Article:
TWO former winners and two of harness racing’s less-experienced drivers will have one thing in common when they hit the track at Young tonight, hoping to win and seal a spot in the final of the prestigious Indigenous Drivers Series.
They are all women and all know they have quite a task ahead if they are to be there to take on some experienced men when the J.C. Caffyn Plate for Indigenous drivers is fought out at Menangle in the last week of October.
Amanda Dean and Jinaya Niass are the two ‘rookies’ looking to score their first drives in the big final at Menangle on October 27.
To do that they will probably need to win with their drives in the two qualifying races at Young this evening.
The other two reinswomen, Jessica Prior and McKayler Barnes have not only driven in the big final feature, they’ve both won it.
Prior scored in the prestigious series in 2015 while Barnes won it in 2017.
Based in Bathurst, Barnes missed much of last season with a broken leg, but is champing at the bit to get another shot at the title.
Dean has a great chance of qualifying after drawing $2.50 favourite Lucky Unlucky for trainer Brad Hewitt in Race 2, the first of tonight’s two heats.
Barnes (driving Gone Too Far) and Prior (Ring The Till) are both drawn off the back row and will need some luck if they are hoping to win.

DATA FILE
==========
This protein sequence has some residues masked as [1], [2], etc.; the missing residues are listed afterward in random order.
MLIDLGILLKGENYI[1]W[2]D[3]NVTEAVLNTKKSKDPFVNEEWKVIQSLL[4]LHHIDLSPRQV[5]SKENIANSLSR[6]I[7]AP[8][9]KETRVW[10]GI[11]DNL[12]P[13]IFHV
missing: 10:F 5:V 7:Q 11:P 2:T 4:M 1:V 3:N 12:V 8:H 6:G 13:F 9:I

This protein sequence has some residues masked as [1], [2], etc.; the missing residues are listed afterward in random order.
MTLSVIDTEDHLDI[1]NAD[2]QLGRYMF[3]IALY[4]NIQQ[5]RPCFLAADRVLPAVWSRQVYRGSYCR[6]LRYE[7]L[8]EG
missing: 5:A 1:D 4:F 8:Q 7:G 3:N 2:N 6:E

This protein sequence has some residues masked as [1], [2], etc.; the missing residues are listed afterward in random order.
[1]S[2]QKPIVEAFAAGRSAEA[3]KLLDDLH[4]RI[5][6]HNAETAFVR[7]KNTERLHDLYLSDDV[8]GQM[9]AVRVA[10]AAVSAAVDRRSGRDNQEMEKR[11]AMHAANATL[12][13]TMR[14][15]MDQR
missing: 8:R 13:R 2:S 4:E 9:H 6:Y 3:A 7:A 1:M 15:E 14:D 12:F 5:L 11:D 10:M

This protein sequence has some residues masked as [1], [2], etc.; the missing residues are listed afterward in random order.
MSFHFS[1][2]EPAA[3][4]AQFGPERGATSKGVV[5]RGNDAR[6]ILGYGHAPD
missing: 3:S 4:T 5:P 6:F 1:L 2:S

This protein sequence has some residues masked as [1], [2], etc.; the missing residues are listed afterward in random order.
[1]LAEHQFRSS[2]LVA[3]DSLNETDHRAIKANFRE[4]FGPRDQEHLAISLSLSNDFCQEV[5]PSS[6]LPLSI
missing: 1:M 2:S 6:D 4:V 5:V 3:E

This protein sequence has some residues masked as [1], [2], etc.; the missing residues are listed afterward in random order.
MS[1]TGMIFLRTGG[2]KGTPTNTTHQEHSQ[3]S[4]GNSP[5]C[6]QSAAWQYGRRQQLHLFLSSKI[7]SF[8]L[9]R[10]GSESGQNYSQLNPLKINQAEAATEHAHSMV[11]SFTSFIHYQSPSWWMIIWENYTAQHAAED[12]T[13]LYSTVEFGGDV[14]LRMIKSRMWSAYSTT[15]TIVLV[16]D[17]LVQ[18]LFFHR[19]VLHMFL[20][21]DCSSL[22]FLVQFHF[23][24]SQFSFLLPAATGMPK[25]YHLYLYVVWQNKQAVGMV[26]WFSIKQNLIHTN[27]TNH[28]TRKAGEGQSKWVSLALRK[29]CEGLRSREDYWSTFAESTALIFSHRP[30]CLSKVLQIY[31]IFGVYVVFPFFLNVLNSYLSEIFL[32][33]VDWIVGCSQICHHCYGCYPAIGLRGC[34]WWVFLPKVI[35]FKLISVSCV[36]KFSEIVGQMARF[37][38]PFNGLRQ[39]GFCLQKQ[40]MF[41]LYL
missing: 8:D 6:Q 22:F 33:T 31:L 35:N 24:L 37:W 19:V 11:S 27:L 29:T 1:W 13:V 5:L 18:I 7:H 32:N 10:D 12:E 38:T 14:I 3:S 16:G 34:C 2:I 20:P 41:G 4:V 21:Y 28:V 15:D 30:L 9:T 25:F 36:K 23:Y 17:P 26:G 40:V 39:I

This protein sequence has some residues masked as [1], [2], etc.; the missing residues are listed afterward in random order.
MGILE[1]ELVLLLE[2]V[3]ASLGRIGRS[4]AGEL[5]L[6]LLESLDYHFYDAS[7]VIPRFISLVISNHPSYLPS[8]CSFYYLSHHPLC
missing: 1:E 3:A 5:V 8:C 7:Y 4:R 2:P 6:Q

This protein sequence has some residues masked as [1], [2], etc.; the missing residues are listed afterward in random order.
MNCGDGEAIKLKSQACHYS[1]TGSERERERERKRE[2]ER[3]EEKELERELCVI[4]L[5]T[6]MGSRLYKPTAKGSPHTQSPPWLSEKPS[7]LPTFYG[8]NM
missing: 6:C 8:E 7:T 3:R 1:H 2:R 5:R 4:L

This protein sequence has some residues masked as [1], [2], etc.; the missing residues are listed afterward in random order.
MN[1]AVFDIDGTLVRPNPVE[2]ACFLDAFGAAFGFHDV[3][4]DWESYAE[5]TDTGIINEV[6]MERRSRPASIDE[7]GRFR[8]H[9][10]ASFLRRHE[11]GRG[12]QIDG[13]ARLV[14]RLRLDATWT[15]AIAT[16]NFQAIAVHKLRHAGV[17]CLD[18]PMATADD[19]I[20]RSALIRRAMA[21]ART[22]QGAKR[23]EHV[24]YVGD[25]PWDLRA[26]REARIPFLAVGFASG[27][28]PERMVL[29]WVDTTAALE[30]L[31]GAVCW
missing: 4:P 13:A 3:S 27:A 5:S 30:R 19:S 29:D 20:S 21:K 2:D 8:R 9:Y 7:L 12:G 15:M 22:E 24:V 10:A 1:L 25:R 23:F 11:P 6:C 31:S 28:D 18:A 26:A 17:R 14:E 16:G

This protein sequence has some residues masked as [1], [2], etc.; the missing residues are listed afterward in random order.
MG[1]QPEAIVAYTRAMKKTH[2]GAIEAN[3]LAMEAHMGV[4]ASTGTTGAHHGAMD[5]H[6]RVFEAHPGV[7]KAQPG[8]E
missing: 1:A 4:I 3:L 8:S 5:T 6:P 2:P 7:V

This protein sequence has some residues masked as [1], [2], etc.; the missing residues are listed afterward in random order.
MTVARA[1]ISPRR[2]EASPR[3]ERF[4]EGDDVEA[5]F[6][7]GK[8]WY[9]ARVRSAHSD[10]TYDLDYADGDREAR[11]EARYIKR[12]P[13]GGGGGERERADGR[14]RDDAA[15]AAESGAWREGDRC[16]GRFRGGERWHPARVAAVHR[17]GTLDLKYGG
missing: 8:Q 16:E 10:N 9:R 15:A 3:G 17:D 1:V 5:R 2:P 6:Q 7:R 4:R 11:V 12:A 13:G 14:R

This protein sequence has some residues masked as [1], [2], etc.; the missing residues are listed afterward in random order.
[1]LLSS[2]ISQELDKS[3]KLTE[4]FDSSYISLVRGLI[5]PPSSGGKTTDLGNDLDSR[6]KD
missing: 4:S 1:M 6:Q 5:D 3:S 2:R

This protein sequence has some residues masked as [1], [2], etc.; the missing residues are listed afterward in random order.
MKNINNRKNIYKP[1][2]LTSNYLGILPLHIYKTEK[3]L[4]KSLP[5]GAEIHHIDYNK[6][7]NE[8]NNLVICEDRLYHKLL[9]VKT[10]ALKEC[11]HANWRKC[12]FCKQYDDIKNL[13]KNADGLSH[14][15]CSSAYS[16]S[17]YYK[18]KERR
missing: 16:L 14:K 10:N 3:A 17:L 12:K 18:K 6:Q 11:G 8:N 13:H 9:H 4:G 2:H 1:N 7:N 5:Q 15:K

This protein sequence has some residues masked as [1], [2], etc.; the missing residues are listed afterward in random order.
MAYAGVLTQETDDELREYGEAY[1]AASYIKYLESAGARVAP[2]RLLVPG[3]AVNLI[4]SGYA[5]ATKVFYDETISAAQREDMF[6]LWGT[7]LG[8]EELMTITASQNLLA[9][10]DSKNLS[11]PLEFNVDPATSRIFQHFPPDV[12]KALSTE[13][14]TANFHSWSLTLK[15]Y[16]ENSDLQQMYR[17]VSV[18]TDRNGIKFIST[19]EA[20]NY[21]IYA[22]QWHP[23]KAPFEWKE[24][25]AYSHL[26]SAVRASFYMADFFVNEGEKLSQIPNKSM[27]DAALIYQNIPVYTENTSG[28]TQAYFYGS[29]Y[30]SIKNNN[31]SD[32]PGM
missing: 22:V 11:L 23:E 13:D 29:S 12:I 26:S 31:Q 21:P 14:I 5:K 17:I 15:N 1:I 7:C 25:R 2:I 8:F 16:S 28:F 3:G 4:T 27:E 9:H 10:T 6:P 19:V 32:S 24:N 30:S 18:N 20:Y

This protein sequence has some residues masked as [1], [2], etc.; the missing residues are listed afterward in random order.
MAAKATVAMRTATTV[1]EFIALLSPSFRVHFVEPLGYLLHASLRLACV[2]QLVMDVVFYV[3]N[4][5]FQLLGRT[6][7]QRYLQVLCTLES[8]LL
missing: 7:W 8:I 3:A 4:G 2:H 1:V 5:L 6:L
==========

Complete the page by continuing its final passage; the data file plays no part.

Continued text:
Barnes gets a much better chance in the second heat, Race 4, as she will be aboard the $1.40 favourite RNR Windermere for trainer Amanda Turnbull.
Drawn the outside of the front line, RNR Windermere is a Menangle winner two starts back and should be too powerful for his rivals.
Niass and Dean are both driving $21 outsiders yet do have the advantage of front-row draws, while Prior will again need luck in running after drawing the outside of the back row with Limbo Larry ($13).
Some of these Indigenous drivers have covered hundreds of kilometres in order to contest qualifying races and get their shot at the Plate in October.
Club Menangle director Michael Brown, who has been the brains behind this series, and been all around the state to witness qualifying races, admits he did it tough last year when he had to tell some of the battle-hardened veterans that they had failed to make it to the final.
This year the equation is much simpler – win a qualifier and you’re in.